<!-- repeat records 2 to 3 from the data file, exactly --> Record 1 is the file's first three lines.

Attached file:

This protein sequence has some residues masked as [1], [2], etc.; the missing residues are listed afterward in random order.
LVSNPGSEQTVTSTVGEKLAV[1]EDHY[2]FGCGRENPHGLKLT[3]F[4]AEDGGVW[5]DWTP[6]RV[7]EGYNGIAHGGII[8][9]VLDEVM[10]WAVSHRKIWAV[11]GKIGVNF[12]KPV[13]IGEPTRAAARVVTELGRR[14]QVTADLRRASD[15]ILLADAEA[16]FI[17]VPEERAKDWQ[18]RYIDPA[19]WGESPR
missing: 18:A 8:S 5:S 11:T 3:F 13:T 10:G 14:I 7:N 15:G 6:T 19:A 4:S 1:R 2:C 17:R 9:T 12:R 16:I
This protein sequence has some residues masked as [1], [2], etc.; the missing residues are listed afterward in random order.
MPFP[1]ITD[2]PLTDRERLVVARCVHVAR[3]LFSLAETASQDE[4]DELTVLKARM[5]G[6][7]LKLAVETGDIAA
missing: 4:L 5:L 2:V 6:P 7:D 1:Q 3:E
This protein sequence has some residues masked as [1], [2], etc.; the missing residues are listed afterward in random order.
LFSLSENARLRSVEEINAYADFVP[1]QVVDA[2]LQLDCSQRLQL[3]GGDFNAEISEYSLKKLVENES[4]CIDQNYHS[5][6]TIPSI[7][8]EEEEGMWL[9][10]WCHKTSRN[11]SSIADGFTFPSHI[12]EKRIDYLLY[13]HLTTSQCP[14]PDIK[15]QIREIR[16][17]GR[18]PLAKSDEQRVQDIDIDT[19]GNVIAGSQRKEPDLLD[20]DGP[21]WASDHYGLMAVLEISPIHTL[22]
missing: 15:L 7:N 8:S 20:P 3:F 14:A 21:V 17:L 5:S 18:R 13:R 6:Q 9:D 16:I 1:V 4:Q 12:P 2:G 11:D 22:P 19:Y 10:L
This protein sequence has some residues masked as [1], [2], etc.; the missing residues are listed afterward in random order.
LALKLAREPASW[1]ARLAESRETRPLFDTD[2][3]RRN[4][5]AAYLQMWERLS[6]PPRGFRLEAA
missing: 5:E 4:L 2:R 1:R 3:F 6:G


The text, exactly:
This protein sequence has some residues masked as [1], [2], etc.; the missing residues are listed afterward in random order.
MPFP[1]ITD[2]PLTDRERLVVARCVHVAR[3]LFSLAETASQDE[4]DELTVLKARM[5]G[6][7]LKLAVETGDIAA
missing: 4:L 5:L 2:V 6:P 7:D 1:Q 3:E
This protein sequence has some residues masked as [1], [2], etc.; the missing residues are listed afterward in random order.
LFSLSENARLRSVEEINAYADFVP[1]QVVDA[2]LQLDCSQRLQL[3]GGDFNAEISEYSLKKLVENES[4]CIDQNYHS[5][6]TIPSI[7][8]EEEEGMWL[9][10]WCHKTSRN[11]SSIADGFTFPSHI[12]EKRIDYLLY[13]HLTTSQCP[14]PDIK[15]QIREIR[16][17]GR[18]PLAKSDEQRVQDIDIDT[19]GNVIAGSQRKEPDLLD[20]DGP[21]WASDHYGLMAVLEISPIHTL[22]
missing: 15:L 7:N 8:S 20:P 3:F 14:A 21:V 17:L 5:S 18:R 13:R 6:Q 9:D 16:I 1:V 4:Q 12:P 2:G 11:D 22:P 19:Y 10:L